Consequently, one of the best ways to prevent strain in all of these areas is for computer users to get up from their work area, move around and perform exercises to increase blood flow throughout the neck and upper extremities. The exercises eliminate the chances of reducing the blood supply to the median nerve, and the hands and fingers from becoming stiff or painful. Kauffman recommends to his patients range of motion and flexibility exercises for the elbow, shoulder, neck, head, upper back and fingers.
But a prevalent problem in people who type for most of their day is that many are reluctant to take breaks because they are so engrossed with their work. Because of this, Kauffman designed a computer alarm to warn the user when they should take a break and stretch. He collaborated with a graphic artist and a computer programer to develop the program, which will soon be available nationwide.
The program can be set for the alarm to activate in intervals of 15, 20, 30 or 45 minutes. A point and click feature appears where the user can go through a series of stretching exercises if they so desire, he said.
OTHER COMPUTER programs exist to help people prevent CTS. Voice activation systems allow the user to type by talking. The purpose is to replace the keyboard and use the vocal cords instead of the fingers. Not only are these systems useful in preventing CTS, but they also present people who don't have use of their hands with an alternative to typing. "These systems are a lot cheaper today. I have seen them priced as low as $90," Lieberman said. Also, new innovations like a 'foot' mouse are available to ease CTS symptoms by taking the stress off of the hand and using the foot, instead.
Therapists should stress to their patients that whatever ergonomic equipment they purchase they should be able to return it if they're not completely satisfied, because the equipment could be "causing more harm than good," recommended Lieberman. "If the equipment doesn't give them a good feeling in the work environment, after initial use, they should return it."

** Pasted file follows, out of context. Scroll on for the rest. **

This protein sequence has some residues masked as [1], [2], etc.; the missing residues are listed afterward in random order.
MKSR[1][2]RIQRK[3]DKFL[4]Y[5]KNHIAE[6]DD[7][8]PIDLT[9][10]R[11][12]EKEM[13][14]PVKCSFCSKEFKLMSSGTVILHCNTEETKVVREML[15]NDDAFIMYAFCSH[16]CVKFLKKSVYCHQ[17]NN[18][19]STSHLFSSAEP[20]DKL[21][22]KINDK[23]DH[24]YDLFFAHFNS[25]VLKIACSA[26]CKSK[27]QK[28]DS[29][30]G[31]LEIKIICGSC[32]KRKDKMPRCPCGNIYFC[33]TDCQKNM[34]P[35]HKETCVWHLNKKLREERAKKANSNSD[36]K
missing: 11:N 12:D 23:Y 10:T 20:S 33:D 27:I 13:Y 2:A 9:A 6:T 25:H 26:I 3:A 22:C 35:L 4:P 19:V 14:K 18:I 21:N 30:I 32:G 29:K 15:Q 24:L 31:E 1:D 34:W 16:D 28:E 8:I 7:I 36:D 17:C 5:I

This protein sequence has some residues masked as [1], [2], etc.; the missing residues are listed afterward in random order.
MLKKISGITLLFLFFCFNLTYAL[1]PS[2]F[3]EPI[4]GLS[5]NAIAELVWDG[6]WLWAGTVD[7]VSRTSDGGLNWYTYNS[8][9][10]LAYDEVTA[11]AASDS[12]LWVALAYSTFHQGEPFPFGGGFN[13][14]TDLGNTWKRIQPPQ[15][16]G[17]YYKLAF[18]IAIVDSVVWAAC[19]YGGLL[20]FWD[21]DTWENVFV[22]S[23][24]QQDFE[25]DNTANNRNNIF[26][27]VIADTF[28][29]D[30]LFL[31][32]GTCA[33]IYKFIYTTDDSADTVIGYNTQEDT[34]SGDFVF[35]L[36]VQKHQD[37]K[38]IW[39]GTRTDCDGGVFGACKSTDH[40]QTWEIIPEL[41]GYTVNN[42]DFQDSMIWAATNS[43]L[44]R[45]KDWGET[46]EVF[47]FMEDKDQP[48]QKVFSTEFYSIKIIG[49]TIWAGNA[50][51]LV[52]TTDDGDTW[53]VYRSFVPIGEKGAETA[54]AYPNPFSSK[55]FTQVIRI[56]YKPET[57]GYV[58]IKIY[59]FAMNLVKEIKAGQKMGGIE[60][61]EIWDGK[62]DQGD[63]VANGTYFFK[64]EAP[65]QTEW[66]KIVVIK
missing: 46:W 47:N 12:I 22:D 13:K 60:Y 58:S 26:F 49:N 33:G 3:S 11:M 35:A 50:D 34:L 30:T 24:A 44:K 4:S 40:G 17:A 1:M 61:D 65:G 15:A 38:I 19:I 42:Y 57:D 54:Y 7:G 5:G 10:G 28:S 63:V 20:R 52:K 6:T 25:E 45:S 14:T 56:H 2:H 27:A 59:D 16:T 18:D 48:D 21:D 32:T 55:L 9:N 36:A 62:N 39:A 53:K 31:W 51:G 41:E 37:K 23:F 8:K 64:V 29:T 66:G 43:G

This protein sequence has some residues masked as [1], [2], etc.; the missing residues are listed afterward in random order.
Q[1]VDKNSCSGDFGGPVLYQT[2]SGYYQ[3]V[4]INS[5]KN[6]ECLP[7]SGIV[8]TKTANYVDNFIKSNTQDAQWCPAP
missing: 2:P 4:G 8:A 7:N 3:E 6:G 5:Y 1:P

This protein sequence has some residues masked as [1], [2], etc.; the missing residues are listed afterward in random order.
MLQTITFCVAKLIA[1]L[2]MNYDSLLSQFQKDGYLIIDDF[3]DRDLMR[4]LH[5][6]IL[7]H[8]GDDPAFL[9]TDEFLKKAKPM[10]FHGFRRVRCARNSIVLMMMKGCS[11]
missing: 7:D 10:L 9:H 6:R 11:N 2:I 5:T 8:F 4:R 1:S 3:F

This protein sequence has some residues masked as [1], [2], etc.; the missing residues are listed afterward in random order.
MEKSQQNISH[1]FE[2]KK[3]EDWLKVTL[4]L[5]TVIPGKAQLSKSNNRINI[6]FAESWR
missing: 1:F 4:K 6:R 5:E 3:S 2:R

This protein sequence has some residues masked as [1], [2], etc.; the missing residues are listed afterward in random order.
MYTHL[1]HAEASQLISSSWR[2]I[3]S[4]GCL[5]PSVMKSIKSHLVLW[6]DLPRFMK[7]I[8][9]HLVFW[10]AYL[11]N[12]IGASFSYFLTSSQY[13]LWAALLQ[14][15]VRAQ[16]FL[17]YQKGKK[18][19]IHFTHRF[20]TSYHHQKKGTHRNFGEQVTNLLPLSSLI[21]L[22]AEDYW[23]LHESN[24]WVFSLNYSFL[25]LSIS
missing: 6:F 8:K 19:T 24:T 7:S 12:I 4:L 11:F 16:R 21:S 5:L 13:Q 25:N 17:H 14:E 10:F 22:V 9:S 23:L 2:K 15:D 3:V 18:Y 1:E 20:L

By combining the right equipment with the right techniques, early CTS symptoms can be alleviated or prevented in most cases. But as a rule, therapists also need to teach patients that it is more beneficial for their bodies and careers to take more breaks from repetitive activities during the day, Lieberman noted.
Kauffman agreed and concluded, "We must tell our patients to listen to their bodies. When there is pain or a burning sensation in the wrists or hands that is the body's way of telling us it has had enough."
Add Some Citrus to List
In Preventing Breast Cancer
Drink up. Orange juice and grapefruit juice, two tangy beverages enjoyed by millions of Americans each morning, may actually delay the growth of breast cancer cells and reduce LDL, or bad cholesterol, according to new research presented by the International Congress of Nutrition.
"The implications are potentially enormous because a powerful weapon against breast cancer and high cholesterol may be as close as your kitchen," said research team member Dr. Kenneth Carroll, director of the Centre for Human Nutrition at The University of Western Ontario, Canada.
In the breast cancer study, researchers analyzed the effects of orange juice and grapefruit juice and the drinks' constituent flavonoids (naturally occurring compounds found in many fruits and vegetables) in inhibiting human breast cancer cells in mice.
"Mice that received orange juice or grapefruit juice in place of water had 50 percent fewer tumors and metastases," said Najla Guthrie, lead researcher on the center's cancer study. The study also indicated that in test animals fed orange juice LDL cholesterol was reduced by 43 percent and in those fed grapefruit juice LDL cholesterol was reduced by 32 percent.
"We are very excited by these initial results of both studies, and we'll continue to look into what components in the juices make them so effective," said Dr. Carroll. "Right now, what we know is that orange juice and grapefruit juice appear to be particularly effective."